How we see things impacts everything. We don’t live over here and see things over there. We live on the basis of the way we see things, ascribe value, determine meaning. Seeing things isn’t like a hobby, or a pass time, that we can either do or not do. It isn’t like playing golf or going to the movies. It is who we are and how we live, and it shapes—it determines—everything about us.

What do we think is important? What do we think needs to happen? What do we think life is “all about”? What do we think should, and should not, be? Our answers to these questions begin to define our perspective, our point of view, our way of seeing/thinking—our way of evaluating, of valuing, the context and circumstances of our lives. A perspective is a way of ascertaining, ascribing, assigning value and meaning  to what is—a way of declaring what should and should not be.

When we talk about “those people” and the way “they” do things, we are describing our perspective, our way of thinking how things should be done. It is not about “them” and “their evil (or stupid) ways,” but about us and our way of seeing. What is “evil” or “stupid” to us is sacred to “them.” We are talking about how things are seen, thought about, valued and done. And what makes us/them think that is the way to see, think, value, and do?

What makes us think that our way of thinking is the way to think? Well, it’s obvious, isn’t it? Self-evident? Any thinking person would think the way we think! Death to those who don’t! How do we all get far enough away from our perspectives to talk about our perspectives? To evaluate our way of making evaluation? To see our seeing and think about our thinking? Well, that’s what we are trying to do here.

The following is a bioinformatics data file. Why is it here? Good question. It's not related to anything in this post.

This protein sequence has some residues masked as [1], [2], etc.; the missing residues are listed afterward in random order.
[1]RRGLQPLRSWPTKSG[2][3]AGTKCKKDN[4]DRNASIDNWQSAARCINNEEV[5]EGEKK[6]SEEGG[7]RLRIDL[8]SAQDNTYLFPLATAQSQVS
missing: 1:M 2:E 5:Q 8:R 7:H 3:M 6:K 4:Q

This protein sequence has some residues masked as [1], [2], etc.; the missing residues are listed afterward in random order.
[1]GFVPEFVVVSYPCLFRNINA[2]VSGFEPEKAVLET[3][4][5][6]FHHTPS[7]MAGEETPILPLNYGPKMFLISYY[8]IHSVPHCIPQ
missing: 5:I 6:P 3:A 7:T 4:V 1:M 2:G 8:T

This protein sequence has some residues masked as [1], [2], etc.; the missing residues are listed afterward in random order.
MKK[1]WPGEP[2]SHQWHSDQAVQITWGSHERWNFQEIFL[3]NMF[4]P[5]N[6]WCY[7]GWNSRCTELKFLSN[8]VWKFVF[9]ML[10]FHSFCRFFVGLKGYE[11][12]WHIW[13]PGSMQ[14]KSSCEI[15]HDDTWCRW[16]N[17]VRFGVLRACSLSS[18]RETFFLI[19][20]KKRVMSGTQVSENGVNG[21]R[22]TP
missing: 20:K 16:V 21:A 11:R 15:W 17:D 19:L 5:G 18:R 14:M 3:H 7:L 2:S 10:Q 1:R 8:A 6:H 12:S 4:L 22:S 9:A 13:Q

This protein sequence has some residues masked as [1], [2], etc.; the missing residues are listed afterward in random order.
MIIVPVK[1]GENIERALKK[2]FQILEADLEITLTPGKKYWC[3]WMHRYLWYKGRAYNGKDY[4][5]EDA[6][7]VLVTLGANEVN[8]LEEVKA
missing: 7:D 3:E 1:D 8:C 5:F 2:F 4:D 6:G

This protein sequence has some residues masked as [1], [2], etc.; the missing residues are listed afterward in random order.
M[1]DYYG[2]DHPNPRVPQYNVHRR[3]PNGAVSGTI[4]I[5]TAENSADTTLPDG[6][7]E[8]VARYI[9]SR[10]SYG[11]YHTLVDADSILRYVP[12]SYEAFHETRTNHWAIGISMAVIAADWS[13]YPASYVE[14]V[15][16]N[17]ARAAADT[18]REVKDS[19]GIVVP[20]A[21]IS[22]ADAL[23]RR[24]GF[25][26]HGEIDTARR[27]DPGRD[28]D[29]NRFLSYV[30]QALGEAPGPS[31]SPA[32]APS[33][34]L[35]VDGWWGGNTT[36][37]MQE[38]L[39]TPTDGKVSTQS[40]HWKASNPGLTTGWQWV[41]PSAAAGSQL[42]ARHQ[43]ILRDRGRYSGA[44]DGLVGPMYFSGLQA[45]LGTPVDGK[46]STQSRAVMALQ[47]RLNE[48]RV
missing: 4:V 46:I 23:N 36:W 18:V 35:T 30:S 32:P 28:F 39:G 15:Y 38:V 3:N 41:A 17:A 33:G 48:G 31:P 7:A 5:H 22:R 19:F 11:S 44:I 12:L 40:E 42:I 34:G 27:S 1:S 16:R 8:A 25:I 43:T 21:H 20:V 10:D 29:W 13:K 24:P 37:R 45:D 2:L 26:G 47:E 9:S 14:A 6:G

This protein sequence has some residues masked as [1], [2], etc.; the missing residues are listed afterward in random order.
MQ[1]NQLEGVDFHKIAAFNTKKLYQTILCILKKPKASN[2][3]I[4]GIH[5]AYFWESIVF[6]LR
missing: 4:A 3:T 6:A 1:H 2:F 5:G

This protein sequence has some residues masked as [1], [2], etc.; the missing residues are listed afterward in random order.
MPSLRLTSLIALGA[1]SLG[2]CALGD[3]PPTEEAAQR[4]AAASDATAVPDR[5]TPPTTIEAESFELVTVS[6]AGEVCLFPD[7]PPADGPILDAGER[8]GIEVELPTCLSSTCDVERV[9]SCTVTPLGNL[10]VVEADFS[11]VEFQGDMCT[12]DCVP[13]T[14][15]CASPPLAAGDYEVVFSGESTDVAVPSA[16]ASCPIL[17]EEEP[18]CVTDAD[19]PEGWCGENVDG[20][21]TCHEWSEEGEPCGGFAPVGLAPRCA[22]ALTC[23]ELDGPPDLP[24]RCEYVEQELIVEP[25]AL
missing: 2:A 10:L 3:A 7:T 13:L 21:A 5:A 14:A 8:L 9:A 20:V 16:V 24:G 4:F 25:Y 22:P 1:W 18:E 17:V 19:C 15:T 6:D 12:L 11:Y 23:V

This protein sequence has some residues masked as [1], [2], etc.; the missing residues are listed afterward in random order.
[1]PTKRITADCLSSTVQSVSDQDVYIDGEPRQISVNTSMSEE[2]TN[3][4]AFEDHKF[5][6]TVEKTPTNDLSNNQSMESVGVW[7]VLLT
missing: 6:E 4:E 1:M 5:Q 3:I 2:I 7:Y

We are trying to create an environment in which everyone is free to meet her or his own needs and do the things that he or she likes to do without interfering with anyone else’s ability to meet her or his needs and do what he or she likes to do. What do you need and like to do? How does that interfere with what someone else needs and likes to do?

We are trying to create an environment in which everyone understands, in the words of Frasier Snowden, “The only true philosophical question is, ‘Where do you draw the line?’” How much for you? How much for me? When is it your turn? When is it my turn? When your good is my bad, or my good is your bad, what do we do? What do we do when our way of doing things, thinking about things, seeing things, clashes with their way of doing things, thinking about things, seeing things? We talk it out. We work it out.